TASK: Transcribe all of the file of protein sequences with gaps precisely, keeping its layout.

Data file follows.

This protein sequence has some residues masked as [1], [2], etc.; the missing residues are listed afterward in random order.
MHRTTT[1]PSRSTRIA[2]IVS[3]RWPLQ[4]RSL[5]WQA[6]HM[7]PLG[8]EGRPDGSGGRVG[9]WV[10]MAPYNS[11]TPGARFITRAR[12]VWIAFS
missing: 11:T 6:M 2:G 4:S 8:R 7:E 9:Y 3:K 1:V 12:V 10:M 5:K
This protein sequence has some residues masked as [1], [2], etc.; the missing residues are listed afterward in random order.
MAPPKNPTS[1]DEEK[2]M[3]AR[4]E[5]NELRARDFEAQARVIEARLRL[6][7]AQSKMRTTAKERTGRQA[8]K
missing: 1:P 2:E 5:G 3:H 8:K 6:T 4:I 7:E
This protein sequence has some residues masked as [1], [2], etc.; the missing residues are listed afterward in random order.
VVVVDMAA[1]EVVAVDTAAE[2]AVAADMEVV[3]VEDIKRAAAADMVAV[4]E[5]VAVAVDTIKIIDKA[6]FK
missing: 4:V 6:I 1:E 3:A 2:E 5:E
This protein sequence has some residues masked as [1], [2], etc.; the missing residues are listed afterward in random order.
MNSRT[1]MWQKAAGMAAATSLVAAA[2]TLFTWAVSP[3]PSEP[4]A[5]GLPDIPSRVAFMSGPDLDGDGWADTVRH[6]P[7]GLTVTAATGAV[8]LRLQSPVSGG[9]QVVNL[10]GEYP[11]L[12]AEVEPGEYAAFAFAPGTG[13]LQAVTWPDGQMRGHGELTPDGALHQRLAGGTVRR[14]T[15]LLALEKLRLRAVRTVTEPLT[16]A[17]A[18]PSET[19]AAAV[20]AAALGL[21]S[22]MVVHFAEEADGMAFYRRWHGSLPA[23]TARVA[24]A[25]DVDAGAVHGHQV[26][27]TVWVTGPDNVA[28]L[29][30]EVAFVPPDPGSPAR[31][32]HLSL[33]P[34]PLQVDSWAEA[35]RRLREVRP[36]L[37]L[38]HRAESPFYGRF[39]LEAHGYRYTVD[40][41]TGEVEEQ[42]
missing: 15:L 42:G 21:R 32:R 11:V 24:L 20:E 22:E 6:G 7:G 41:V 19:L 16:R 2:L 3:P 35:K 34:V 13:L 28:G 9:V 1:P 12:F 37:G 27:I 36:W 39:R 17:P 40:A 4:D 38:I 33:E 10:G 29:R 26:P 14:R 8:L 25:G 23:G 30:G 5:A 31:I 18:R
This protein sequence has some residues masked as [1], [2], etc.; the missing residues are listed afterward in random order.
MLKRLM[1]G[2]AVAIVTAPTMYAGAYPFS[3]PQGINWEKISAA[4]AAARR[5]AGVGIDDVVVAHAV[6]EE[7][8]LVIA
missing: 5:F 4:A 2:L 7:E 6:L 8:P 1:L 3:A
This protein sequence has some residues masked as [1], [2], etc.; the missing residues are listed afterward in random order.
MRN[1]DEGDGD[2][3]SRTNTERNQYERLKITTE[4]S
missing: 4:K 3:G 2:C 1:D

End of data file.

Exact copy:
This protein sequence has some residues masked as [1], [2], etc.; the missing residues are listed afterward in random order.
MHRTTT[1]PSRSTRIA[2]IVS[3]RWPLQ[4]RSL[5]WQA[6]HM[7]PLG[8]EGRPDGSGGRVG[9]WV[10]MAPYNS[11]TPGARFITRAR[12]VWIAFS
missing: 11:T 6:M 2:G 4:S 8:R 7:E 9:Y 3:K 1:V 12:V 10:M 5:K
This protein sequence has some residues masked as [1], [2], etc.; the missing residues are listed afterward in random order.
MAPPKNPTS[1]DEEK[2]M[3]AR[4]E[5]NELRARDFEAQARVIEARLRL[6][7]AQSKMRTTAKERTGRQA[8]K
missing: 1:P 2:E 5:G 3:H 8:K 6:T 4:I 7:E
This protein sequence has some residues masked as [1], [2], etc.; the missing residues are listed afterward in random order.
VVVVDMAA[1]EVVAVDTAAE[2]AVAADMEVV[3]VEDIKRAAAADMVAV[4]E[5]VAVAVDTIKIIDKA[6]FK
missing: 4:V 6:I 1:E 3:A 2:E 5:E
This protein sequence has some residues masked as [1], [2], etc.; the missing residues are listed afterward in random order.
MNSRT[1]MWQKAAGMAAATSLVAAA[2]TLFTWAVSP[3]PSEP[4]A[5]GLPDIPSRVAFMSGPDLDGDGWADTVRH[6]P[7]GLTVTAATGAV[8]LRLQSPVSGG[9]QVVNL[10]GEYP[11]L[12]AEVEPGEYAAFAFAPGTG[13]LQAVTWPDGQMRGHGELTPDGALHQRLAGGTVRR[14]T[15]LLALEKLRLRAVRTVTEPLT[16]A[17]A[18]PSET[19]AAAV[20]AAALGL[21]S[22]MVVHFAEEADGMAFYRRWHGSLPA[23]TARVA[24]A[25]DVDAGAVHGHQV[26][27]TVWVTGPDNVA[28]L[29][30]EVAFVPPDPGSPAR[31][32]HLSL[33]P[34]PLQVDSWAEA[35]RRLREVRP[36]L[37]L[38]HRAESPFYGRF[39]LEAHGYRYTVD[40][41]TGEVEEQ[42]
missing: 15:L 42:G 21:R 32:R 11:V 24:L 20:E 22:E 6:G 7:G 41:V 19:L 16:R 2:L 3:P 35:K 34:V 13:L 28:G 9:V 1:P 12:F 37:G 27:I 36:W 39:R 17:P 40:A 4:D 38:I 33:E 10:G 29:R 26:P 14:R 8:L 25:G 23:G 30:G 5:A 31:I 18:R
This protein sequence has some residues masked as [1], [2], etc.; the missing residues are listed afterward in random order.
MLKRLM[1]G[2]AVAIVTAPTMYAGAYPFS[3]PQGINWEKISAA[4]AAARR[5]AGVGIDDVVVAHAV[6]EE[7][8]LVIA
missing: 5:F 4:A 2:L 7:E 6:L 8:P 1:L 3:A
This protein sequence has some residues masked as [1], [2], etc.; the missing residues are listed afterward in random order.
MRN[1]DEGDGD[2][3]SRTNTERNQYERLKITTE[4]S
missing: 4:K 3:G 2:C 1:D